not to be specified.

(2)

1 atm. = 1.01 105 Pa

= 1.01 bar
= 760 torr
(3)

At a point it acts in all directions

(4) It always acts normal to the fluid boundaries as the ability to flow
make fluid unable to sustain a tangential force.
(5) It depends on the depth of the point below the surface (h), nature
of liquid () and accn. due to gravity (g) while it is independent of
the amount of liquid, shape of container or cross-sectional area
considered.
So if a given liquid is filled in vessels of different shapes to same
height, the pressure at the base in each vessel's will be the same, though the
volume or weight of the liquid in different vessel will be different.
PA = P B = P C
but WA < WB < WC
(6)

In a liquid at same level, the pressure will be the same at all


points, if not, due to pressure difference the liquid can not be at
rest. This is why the height of liquid is the same in vessels of
different shapes containing different amounts of the same liquid
at rest when they are communication with each other.

PA = P B = P C = P D = PE
Also,
hA = hB = hC = hD = hE
(7)

Barometer is used to measure atmospheric pressure while


manometer measures pressure difference, i.e., gauge-pressure.

BUOYENCY:
Archimedes discovered that when a body is immersed partly or wholly in
a fluid, it is buoyed up with a force equal to the weight of the fluid
displaced by the body. This principle is called 'Archimedes' principle and
is a necessary consequence of the laws of fluid statics.
When a body is partly or wholly dipped into a fluid, the fluid exerts force
on the body due to hydrostatic pressure. At only small portion o the
surface of the body, the force exerted by the fluid is perpendicular to the
surface and is equal to the pressure at that point multiplied by the area
the resultant of all these constant forces is called upthrust or buoyancy.
To determine the magnitude and direction of this force consider a body
immersed in a fluid of density as shown in fig. The forces on the
vertical sides of the body will cancel each other. The top surface of the
body will experience a downward force
F1 = Ap1
= A (h1 g + p0)
While the lower face of the body will experience an upward force

F2 = Ap2
= A(h2g + p0)
As h2 > h1, F2 will be greater than F1, so the body will experience a net
upward force.
F = F2 F1
= Ag (h2 h1)
If L is the vertical height of the body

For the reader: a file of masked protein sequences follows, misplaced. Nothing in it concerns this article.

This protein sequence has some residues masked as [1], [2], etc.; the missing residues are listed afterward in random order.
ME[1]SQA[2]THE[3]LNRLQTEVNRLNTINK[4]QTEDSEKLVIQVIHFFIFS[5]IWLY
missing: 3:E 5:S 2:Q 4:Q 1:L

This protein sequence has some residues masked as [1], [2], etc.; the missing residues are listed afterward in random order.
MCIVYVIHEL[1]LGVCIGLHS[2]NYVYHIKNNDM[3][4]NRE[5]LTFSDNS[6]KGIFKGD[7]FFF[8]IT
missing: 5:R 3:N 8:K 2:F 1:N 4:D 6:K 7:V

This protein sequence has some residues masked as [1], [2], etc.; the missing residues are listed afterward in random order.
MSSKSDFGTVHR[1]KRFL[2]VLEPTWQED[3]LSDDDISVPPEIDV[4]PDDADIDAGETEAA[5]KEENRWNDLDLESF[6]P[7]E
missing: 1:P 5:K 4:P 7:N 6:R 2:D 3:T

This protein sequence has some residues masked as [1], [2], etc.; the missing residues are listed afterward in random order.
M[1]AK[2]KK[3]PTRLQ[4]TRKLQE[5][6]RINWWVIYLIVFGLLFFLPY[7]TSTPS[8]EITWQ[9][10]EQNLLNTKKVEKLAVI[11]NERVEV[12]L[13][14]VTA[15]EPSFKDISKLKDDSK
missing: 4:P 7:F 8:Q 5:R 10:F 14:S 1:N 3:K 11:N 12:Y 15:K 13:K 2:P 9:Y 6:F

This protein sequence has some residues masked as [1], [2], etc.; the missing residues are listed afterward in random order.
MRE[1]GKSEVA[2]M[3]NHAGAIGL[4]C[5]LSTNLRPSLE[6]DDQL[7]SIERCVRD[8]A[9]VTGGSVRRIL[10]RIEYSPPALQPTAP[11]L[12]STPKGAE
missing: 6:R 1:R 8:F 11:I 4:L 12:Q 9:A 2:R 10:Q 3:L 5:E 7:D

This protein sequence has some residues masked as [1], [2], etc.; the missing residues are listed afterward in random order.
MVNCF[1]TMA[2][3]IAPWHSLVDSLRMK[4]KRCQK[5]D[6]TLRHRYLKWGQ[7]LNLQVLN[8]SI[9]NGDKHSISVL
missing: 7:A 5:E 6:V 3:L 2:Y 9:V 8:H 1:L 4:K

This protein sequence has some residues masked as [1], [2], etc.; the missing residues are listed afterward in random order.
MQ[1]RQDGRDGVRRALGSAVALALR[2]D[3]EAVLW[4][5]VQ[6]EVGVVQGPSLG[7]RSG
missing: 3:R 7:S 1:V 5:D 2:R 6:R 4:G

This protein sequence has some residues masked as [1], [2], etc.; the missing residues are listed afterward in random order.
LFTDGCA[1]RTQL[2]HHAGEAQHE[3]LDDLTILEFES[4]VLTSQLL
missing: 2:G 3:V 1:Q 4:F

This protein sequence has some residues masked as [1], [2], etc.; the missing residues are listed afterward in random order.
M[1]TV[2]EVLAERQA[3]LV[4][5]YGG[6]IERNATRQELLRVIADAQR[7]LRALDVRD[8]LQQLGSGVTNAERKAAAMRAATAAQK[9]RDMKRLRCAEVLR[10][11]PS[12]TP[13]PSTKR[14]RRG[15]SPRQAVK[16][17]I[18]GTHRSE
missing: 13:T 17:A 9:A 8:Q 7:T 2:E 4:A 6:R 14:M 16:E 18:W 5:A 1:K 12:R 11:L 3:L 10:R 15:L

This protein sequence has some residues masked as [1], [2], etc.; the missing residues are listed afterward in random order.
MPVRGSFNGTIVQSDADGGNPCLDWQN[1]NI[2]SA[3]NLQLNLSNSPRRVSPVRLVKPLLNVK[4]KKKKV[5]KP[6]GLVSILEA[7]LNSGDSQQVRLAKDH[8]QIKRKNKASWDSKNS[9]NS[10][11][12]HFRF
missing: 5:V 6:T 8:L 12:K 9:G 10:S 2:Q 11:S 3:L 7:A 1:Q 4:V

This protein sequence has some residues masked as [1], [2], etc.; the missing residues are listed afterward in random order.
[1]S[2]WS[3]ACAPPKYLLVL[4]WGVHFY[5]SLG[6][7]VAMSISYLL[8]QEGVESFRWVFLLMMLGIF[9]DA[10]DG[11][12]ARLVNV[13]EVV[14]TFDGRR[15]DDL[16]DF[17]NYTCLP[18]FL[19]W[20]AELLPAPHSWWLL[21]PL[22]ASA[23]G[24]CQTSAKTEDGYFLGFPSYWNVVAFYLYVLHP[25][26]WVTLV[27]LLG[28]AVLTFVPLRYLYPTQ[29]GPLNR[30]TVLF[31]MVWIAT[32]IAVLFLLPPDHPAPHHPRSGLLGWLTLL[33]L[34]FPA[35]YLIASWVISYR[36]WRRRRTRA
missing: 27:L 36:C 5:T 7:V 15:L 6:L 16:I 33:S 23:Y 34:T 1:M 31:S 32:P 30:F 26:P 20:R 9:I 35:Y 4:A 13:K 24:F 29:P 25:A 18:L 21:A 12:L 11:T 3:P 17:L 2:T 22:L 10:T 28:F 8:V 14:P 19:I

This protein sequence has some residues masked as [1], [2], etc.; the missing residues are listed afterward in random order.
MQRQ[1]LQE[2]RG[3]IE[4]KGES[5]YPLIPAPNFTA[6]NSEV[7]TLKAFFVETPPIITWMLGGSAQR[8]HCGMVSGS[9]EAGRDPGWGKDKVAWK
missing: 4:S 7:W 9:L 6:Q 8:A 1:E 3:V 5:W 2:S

F = AgL
= Vg
i.e. F = weight of fluid displace by the body.
This force is called upthust or buoyancy and acts vertically upwards
(opposite to the weight of the body) through the centre of gravity of
displaced fluid (called centre of buoyancy).

Regarding upthrust or buoyancy:


(1)

Th fn [mass, size, density of body]


= fn [volume of body]
Th Vin [volume of body in the fluid]
This is why two bodies of different masses, shapes and sizes may
experience same thrust when their volumes inside a fluid are
equal.

(2)

Th [Nature of liquid]

(3)

Th g [Accn. due to gravity]

(4)

Due to upthrust weight of body decreases


i.e., Decrease in weight of the body
= upthrust Vin g
= Weight of fluid displaced by the body.

So, if W0 is the true weight of a body, the weight in a fluid (called


apparent weight) will be
Wapp = W0 Th
with Th = V in g

Weight of a body and liquid under different situations.

(C)

When a (Sinking) solid is suspended from an independent support


in a liquid, the weight of liquid will increase by an amount equal
to the decrease in weight of solid (i.e., thrust) as for every action
there is equal and opposite reaction.

(D)

If the solid (sinking or floating) of weight a is placed or suspended


in a liquid of weight b as shown in fig. (D), the reading or balance
will always be (a Th) + (b + Th) = a + b

Using Archimedes principle or concept of thrust, we can determine.


(a)

The RD of a body
RD =

density of body
density of water

weight of body
weight of equal wt of water

i.e., RD =

wt of body
water thrust

wt of body
loss in wt in water

i.e., RD =

wt of body in air
wt in air wt in water

NOTE:
If the loss in weight of a body in water is a while in a liquid is b
ThW = V W g

=a
and
ThL = V L g
=b

L
ThL

W
ThW
=

loss in wt in liquid
loss in wt in water

b
a

Wair Wliquid
Wair Wwater

So 0 1

1 p
0
B
[B]

Pressure
If we fill a vessel having a hole with a fluid, fluid flows out of the hole.
Now if we cover this hole with a plate, which exactly fits the hole, the
plate can remain at rest only if we apply some external force on the
plate. This shows that fluid exerts force on the plate to push it outwards.

If s is the area of the plate and F is the normal force exerted by the
fluid, the pressure at the hole

F
S 0 s

p = lim

dF
ds

For a point at depth h below the surface of a liquid density , hydrostatic


pressure p is given by
P P0 hg

where P0 is the atmospheric pressure. The pressure difference between


hydrostatic pressure and atmosphere pressure is called gauge-pressure and will
be
P P0 hg

Regarding pressure it is worth noting that:


(1)

Even though pressure is produced by a force that has directional


properties and is a vector, the pressure itself is a scalar as its
direction (always normal to the area considered) is unique and
not to be specified.

(2)

It has dimensions [ML1 T2] and SI unit N/m2 which is specifically


called pascal (Pa). Other practical units of pressure are
atmosphere, bar and torr (mm of Hg) with
1 atm. = 1.01 105 Pa

= 1.01 bar
= 760 torr
(3)

At a point it acts in all directions.

If a pressure measuring device is at a given point in a fluid, whatever be its


orientation the pressure remains the same [Fig. 10.2]
(4)

It always acts normal to the fluid boundaries as the ability to flow


make fluid unable to sustain a tangential force.

(5)

It depends on the depth of the point below the surface (h), nature
of liquid () and acceleration due to gravity (g) while it is
independent of the amount of liquid, shape of container or crosssectional area considered.
So if a given liquid is filled in vessels of different shapes to same
height, the pressure at the base in each vessel's will be the same,
though the volume or weight of the liquid in different vessel will
be different.
PA = P B = P C
but WA < WB < WC

(6)

In a liquid at same level, the pressure will be the same at all


points, if not, due to pressure difference the liquid can not be at
rest. This is why the height of liquid is the same in vessels of
different shapes containing different